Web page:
Back to basics
Growing naturalistic swathes of spring bulbs in your lawn is a quick and easy way to add a boost of cheery colour, while also providing valuable early nectar for pollinating insects. Select a site near the edge of your lawn or under a tree, bearing in mind that the grass must be left uncut until the bulb foliage dies back in May or June. Long grass is great for encouraging wildlife, though. Make sure you choose bulbs that suit your conditions. Crocuses and scillas do well in the open; snowdrops, cyclamen and narcissi are good under trees; and snake’shead fritillaries thrive in moist soil. Camassias, being tall, can overshadow other blooms, so are best kept on their own. Dwarf irises and the smaller species tulips need full sun and good drainage, so are better in gravel. To ensure the bulbs flower for years to come, plant them at the right depth, which is roughly three times the bulb’s height.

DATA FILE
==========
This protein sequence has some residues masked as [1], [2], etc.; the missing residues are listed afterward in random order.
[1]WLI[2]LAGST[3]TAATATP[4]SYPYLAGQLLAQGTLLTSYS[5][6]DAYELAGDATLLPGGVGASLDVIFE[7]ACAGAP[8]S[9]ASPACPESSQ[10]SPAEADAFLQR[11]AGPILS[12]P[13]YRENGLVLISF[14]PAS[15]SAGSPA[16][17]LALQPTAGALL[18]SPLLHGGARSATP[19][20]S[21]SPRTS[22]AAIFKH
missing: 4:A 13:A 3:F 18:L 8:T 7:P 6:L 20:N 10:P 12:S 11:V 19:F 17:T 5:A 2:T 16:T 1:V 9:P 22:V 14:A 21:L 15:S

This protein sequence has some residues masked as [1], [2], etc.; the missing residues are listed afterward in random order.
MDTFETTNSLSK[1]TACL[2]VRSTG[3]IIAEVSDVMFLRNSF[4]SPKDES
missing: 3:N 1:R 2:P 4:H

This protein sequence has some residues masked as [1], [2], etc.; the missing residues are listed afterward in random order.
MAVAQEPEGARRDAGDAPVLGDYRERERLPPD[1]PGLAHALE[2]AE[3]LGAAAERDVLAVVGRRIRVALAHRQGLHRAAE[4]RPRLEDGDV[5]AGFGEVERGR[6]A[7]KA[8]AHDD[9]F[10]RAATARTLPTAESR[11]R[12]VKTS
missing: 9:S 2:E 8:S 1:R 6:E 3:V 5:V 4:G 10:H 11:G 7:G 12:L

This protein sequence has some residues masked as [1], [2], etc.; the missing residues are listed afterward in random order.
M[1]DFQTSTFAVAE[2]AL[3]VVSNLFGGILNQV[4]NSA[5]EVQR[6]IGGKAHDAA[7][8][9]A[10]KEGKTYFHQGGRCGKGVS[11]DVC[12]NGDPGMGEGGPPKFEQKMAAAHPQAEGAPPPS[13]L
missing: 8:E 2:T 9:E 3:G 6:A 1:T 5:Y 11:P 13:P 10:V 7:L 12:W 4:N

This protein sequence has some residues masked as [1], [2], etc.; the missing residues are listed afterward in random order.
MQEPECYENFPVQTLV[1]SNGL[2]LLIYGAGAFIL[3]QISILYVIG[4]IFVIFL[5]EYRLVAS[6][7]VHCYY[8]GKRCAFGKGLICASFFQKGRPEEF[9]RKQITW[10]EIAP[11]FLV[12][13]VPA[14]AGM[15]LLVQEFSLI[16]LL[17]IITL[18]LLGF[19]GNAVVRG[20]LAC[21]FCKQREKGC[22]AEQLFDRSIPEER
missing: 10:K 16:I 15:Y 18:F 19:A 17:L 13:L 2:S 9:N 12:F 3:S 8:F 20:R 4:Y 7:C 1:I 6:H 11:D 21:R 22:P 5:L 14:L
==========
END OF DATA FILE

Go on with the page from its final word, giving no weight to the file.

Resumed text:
Space the bulbs randomly, as here with these crocuses, to create a natural look